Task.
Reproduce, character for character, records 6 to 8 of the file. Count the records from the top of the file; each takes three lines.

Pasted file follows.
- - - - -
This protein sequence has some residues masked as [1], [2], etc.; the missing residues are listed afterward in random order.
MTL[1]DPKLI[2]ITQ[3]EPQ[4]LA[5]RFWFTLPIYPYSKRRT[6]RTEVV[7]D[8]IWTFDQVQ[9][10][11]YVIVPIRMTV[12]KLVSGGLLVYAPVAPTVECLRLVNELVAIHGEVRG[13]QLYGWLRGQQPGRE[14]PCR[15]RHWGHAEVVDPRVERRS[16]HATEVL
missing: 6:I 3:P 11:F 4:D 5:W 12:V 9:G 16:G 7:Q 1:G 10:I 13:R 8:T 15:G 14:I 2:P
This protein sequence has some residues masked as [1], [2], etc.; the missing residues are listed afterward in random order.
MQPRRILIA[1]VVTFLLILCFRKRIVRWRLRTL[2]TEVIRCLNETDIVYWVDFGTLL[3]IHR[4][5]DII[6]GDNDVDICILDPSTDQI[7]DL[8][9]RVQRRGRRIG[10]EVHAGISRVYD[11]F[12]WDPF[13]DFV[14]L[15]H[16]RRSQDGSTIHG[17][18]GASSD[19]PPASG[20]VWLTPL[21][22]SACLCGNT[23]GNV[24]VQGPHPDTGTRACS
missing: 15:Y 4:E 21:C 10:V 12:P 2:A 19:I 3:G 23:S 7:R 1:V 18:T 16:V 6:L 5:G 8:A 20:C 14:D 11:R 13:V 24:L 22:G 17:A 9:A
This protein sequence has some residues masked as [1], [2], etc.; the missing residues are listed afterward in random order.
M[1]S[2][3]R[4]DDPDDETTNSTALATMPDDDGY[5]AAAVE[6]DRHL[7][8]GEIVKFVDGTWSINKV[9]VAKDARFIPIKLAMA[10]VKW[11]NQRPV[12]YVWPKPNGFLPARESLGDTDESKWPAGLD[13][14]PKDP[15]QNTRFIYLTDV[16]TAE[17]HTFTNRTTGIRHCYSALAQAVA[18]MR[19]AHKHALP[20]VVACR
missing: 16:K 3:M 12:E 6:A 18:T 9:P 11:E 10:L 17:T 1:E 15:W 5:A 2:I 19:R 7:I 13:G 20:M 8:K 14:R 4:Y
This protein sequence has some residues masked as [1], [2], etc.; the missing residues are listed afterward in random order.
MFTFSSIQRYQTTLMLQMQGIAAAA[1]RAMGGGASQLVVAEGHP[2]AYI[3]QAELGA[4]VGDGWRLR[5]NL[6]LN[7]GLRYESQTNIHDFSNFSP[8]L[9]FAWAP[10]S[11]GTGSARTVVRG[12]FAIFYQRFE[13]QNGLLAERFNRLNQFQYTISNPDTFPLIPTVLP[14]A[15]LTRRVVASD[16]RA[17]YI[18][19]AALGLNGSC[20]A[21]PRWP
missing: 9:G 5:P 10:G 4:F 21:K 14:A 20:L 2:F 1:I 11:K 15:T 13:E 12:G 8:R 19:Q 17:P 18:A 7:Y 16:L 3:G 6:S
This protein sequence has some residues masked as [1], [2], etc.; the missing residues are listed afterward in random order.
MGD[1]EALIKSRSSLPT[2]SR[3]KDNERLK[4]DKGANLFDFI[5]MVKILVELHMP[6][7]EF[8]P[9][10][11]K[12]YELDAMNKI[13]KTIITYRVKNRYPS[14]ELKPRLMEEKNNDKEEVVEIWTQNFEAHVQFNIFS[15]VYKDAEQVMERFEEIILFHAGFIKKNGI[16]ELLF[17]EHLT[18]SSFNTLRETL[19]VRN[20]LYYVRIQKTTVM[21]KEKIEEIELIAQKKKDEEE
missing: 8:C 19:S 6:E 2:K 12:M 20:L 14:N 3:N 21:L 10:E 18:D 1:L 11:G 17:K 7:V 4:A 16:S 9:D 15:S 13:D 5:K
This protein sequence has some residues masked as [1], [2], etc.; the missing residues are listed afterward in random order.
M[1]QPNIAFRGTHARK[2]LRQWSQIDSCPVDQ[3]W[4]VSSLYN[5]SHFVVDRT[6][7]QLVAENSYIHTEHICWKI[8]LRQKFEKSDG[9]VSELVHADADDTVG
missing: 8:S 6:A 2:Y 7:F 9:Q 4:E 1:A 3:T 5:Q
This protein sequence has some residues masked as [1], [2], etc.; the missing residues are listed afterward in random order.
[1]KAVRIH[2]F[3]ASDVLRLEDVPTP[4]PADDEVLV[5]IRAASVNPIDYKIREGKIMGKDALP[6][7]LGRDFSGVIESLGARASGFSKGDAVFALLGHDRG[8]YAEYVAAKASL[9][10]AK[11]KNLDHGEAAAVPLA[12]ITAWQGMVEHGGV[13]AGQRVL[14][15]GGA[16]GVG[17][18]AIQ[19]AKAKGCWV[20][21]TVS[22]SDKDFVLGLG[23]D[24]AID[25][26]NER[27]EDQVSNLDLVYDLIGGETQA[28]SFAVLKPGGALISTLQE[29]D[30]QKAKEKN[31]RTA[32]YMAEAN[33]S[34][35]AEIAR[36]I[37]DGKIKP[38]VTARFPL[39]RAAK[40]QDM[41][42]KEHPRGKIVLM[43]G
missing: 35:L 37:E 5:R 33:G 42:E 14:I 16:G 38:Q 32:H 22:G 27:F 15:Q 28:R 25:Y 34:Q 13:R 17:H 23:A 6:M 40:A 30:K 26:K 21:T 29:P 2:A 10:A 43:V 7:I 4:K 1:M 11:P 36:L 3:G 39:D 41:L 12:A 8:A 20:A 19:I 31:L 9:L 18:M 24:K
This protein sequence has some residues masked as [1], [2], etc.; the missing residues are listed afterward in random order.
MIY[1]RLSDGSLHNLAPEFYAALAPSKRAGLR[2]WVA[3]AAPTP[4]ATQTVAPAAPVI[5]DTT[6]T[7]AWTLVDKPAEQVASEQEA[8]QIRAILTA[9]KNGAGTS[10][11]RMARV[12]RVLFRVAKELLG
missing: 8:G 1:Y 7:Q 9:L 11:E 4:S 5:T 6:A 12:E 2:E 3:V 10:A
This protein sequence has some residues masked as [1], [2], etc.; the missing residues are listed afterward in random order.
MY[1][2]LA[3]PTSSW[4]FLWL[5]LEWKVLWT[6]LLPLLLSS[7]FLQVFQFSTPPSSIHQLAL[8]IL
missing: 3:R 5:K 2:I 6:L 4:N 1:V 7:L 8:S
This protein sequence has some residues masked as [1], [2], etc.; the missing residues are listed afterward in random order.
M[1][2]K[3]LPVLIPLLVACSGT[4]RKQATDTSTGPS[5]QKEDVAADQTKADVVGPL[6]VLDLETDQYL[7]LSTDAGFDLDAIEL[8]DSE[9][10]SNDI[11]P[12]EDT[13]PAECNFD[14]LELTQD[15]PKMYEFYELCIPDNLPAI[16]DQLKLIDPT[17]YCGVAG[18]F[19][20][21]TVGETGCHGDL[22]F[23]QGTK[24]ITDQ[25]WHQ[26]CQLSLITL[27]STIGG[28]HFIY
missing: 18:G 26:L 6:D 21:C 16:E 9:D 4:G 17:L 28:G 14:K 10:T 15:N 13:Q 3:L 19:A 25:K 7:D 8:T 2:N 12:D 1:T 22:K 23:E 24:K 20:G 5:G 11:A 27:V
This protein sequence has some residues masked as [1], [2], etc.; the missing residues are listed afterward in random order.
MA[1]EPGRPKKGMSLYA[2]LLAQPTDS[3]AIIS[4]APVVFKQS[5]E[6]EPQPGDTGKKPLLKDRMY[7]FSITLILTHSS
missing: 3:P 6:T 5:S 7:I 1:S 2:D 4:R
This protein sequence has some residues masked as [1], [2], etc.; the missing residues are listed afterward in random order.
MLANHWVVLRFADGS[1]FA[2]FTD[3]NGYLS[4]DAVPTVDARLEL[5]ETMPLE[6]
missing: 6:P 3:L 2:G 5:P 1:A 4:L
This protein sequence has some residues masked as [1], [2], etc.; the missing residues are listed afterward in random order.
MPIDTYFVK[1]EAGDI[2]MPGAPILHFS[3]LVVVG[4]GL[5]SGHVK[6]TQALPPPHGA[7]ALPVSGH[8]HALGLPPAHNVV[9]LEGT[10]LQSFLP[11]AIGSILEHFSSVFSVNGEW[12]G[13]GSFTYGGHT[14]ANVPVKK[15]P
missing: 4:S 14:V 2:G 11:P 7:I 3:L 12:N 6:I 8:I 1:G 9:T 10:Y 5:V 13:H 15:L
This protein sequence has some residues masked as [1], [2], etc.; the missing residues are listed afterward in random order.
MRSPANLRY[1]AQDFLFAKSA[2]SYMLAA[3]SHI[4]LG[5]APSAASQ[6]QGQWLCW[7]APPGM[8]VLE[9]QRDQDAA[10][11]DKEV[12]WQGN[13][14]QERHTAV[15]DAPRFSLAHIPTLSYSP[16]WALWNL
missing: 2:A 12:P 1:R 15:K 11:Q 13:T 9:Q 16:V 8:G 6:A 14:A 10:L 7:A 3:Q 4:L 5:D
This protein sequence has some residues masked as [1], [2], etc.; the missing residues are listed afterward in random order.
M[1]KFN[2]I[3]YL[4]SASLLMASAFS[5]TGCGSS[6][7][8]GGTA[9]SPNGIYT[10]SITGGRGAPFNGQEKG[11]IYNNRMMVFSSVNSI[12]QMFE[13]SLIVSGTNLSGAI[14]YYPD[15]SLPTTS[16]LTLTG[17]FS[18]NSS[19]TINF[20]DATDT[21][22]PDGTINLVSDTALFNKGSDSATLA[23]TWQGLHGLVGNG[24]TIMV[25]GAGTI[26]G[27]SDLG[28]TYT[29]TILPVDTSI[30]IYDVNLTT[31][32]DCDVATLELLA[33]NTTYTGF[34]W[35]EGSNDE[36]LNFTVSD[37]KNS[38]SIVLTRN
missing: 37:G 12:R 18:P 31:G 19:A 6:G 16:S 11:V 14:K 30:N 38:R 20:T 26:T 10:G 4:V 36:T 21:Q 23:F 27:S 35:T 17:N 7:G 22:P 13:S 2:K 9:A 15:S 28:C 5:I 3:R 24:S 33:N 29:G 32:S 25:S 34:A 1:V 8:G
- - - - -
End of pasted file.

This protein sequence has some residues masked as [1], [2], etc.; the missing residues are listed afterward in random order.
M[1]QPNIAFRGTHARK[2]LRQWSQIDSCPVDQ[3]W[4]VSSLYN[5]SHFVVDRT[6][7]QLVAENSYIHTEHICWKI[8]LRQKFEKSDG[9]VSELVHADADDTVG
missing: 8:S 6:A 2:Y 7:F 9:Q 4:E 1:A 3:T 5:Q
This protein sequence has some residues masked as [1], [2], etc.; the missing residues are listed afterward in random order.
[1]KAVRIH[2]F[3]ASDVLRLEDVPTP[4]PADDEVLV[5]IRAASVNPIDYKIREGKIMGKDALP[6][7]LGRDFSGVIESLGARASGFSKGDAVFALLGHDRG[8]YAEYVAAKASL[9][10]AK[11]KNLDHGEAAAVPLA[12]ITAWQGMVEHGGV[13]AGQRVL[14][15]GGA[16]GVG[17][18]AIQ[19]AKAKGCWV[20][21]TVS[22]SDKDFVLGLG[23]D[24]AID[25][26]NER[27]EDQVSNLDLVYDLIGGETQA[28]SFAVLKPGGALISTLQE[29]D[30]QKAKEKN[31]RTA[32]YMAEAN[33]S[34][35]AEIAR[36]I[37]DGKIKP[38]VTARFPL[39]RAAK[40]QDM[41][42]KEHPRGKIVLM[43]G
missing: 35:L 37:E 5:R 33:G 42:E 14:I 16:G 38:Q 32:H 22:G 27:F 15:Q 28:R 25:Y 34:Q 13:R 17:H 23:A 6:M 40:A 30:K 26:K 21:T 29:P 2:A 10:A 43:V 7:I 4:K 1:M 11:P 36:L 3:G 39:D 41:L 12:A 8:A 20:A 19:I 31:L 9:L 18:M 24:K
This protein sequence has some residues masked as [1], [2], etc.; the missing residues are listed afterward in random order.
MIY[1]RLSDGSLHNLAPEFYAALAPSKRAGLR[2]WVA[3]AAPTP[4]ATQTVAPAAPVI[5]DTT[6]T[7]AWTLVDKPAEQVASEQEA[8]QIRAILTA[9]KNGAGTS[10][11]RMARV[12]RVLFRVAKELLG
missing: 8:G 1:Y 7:Q 9:L 11:E 4:S 5:T 6:A 12:E 2:E 3:V 10:A